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The Washington Observer, Thursday March 24, 1955

National Pike--Road of History, Romance, by Earle R. Forrest

Hopkins Tavern.

From the location given by Searight on the south side of the angle of the pike after crossing the bridge just where it turns to the left to go up the hill," it is plain that this was originally the Adamsor the later Armstrong tavern. Samuel Adams kept a tavern at this lication as early as 1820, succeeded by John Huston. The original house, described by Searight as a wooden structure, was torn down at an early date, and the present building erected on the spot, was a popular and prosperous hostelry during the pike era and for many years aftrerwards.
Joshua Armstrong was the first proprietor after this building was erected before 1840, and he was succeeded by Morris Purcell.  Searight says that Major William Paul succeeded Purcell about 1842, and his
barman was James Watkins, an old stage driver from Washington.  Paul's son-in-law, Thomas H. Hopkins, the next proprietor, gave it the name of Hopkins Tavern, by which it is still known, although it has not been a
hotel for more that half a century. During all the years of pike travel, and long after Hopkin's death, it was very popular, always catering to the tastes of stage travelers and Pike Boys. A large wagon yard was on
the east side, and Searight says that Dr. Estep Adams told him that when he was a boy he counted 50 Contestoga wagons in the yard one night during Purcell'a regime.

Mrs. Rebecca Hopkins, still living gave me an interesting description of this historic tavern, which was popular with the townspeople as well as travelers. After Hopkins died his wife, Betsy ran the place for many
years, even after travel on the pike closed.  Mrs. Hopkins was the aunt of Mrs. Rebecca Hopkins, so this description from a woman who knew the old stand during its last years as a hotel from family tradition, is

She told me that the brick building at the right of the present saloon is the original tavern of Joshua Armstrong, built before 1840, and the frame section, still standing, was added by Mrs. Hopkins. The old
barroom of pike days was in the present cleaners' establishment.  What is now a barber shop was the ladie's parlor, and the men's parlor was in the far right end as you face the building. The old wagon lot where many
Conestogas were parked every night, is still vacant ground at the east end.

Back in those years lumbering was a big industry in the mountains at the head of the Monongahela River in West Virginia, and during the season when the river was clear of ice, many big rafts of logs came down
on their way to the saw mills on the lower Monongahela. that was before the days of steam tow boats. This log traffic can be compared to the coal barges of later years, towed by steamers.

Mrs. Hopkins said that Hopkin's Tavern was a popular stopping place for lumber jacks who brought the rafts down from West Virginia. Every evening during warm weather a group of loggers was on the porch,
swapping yarns, and many were the tall tales they told. Gathered around were the people of the town, including every small boy in West Brownsville, listening to those tales of adventure in the mountian lumber camps and on the river. It is easy to picture those boys of long ago listening with rapt attention, and I wondered if those stories heard on the porch of Hopkin's Tavern, were responsible for many of the boys of that time taking up the adventurous life of a lumberjack. Mrs. Hopkins was still operating the tavern when Searight made his tour of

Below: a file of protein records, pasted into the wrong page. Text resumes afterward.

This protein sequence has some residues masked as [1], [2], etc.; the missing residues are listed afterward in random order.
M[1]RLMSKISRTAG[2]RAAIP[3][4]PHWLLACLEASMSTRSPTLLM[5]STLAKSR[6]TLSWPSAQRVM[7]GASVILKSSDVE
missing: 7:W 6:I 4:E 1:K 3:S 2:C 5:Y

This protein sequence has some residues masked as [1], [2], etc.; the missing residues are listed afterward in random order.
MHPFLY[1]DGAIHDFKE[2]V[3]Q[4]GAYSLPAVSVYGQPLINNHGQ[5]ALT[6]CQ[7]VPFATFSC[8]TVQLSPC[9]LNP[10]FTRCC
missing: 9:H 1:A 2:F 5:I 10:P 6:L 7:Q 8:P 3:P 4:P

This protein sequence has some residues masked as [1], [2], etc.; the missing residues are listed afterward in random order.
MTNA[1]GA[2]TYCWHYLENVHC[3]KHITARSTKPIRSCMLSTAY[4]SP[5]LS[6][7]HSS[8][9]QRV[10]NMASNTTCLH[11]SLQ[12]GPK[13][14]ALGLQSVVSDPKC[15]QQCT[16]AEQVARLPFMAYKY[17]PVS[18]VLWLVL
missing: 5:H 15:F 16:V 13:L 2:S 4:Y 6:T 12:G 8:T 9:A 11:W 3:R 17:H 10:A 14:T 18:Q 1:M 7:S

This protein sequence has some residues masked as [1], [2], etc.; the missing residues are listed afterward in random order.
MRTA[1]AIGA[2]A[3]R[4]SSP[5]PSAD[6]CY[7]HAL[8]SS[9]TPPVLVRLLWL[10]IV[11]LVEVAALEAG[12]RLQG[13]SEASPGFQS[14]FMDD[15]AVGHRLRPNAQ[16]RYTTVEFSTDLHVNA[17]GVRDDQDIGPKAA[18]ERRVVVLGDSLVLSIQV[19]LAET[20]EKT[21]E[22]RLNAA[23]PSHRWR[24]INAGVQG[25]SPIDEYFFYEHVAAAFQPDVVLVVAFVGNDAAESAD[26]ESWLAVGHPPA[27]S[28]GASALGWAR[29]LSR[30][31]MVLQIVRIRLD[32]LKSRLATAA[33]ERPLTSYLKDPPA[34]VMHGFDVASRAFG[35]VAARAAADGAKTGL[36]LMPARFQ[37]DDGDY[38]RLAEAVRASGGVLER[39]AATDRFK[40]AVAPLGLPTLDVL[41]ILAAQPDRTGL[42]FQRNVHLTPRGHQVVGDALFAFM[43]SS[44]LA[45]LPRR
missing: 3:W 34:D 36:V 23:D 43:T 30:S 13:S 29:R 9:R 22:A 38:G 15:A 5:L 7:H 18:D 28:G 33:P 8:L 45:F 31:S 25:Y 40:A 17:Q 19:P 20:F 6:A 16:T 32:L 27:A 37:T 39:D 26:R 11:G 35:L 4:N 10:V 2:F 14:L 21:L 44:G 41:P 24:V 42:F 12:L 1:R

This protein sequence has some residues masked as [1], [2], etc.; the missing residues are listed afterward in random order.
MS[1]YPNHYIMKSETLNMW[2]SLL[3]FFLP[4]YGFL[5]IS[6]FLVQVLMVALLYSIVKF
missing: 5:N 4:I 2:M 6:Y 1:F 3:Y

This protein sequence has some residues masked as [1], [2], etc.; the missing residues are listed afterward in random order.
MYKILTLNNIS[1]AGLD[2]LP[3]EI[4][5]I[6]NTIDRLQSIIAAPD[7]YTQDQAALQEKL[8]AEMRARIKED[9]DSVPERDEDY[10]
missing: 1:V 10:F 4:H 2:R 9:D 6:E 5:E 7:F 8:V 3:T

the pike in 1892 and 1893.

Watkins Tavern. In seeking information on the old taversn I was directed to Mrs. Ophelia Lynch, who told me that Solomon Watkins kept a tavern on the site of the present freight station of the Pittsburgh, Virginia and Charleston Railroad. Searight says that Solomon Watkins kept the Hopkins, but he evidently made a mistake, for he related that the old Adams or Hopkins Tavern, but it is evident that he confused the two stands, for the Watkins Tavern was across the pike from Hopkins. Mrs. Lynch remembered that Solomon at that place, but they may have kept the Watkins Tavern before Solomon took charge. Mrs. Lynch recalls that a town pump was in front of this inn, but the well was filled when the present freight station was erecetd.

Owens' Tavern.

The oldest building in West Brownsville is the stone house on the south side of the pike, on the old SamThompson Distillery property, at the foot of the river hill. Searight says that Vincent Owens kept a
tavern here when the road was opened and for a number of years during the prosperous days of the pike. He was a Revolutionary soldier who settled there early in the 19th century or possibly in 1790s. I cannot
say that he built this house, but he probably did.

One night while Owens was proprietor his father was murdered in this tavern. The motive for the crime is a mystery to this day.  Searight says that two persons who lodged there that night were suspected; but
they made their escape before daybreak and were never apprehended. The killing caused great excitement, for murders were rather rare, even in those rough days.

Owens was succeeded by Samuel Acklin, and after him John Krepps, of the Krepps' Ferry family, took charge. The next proprietor was Morris Purcell, who went from there to the Adams, later the Hopkins Tavern. The
old stone house was closed as a tavern long before the decline of travel on the pike.

On each side of this ancient house are the big brick buildings of the Sam Thompson Disillery, which was in operation for many years prior to national prohibition. Since 1927 the old stone tavern building has been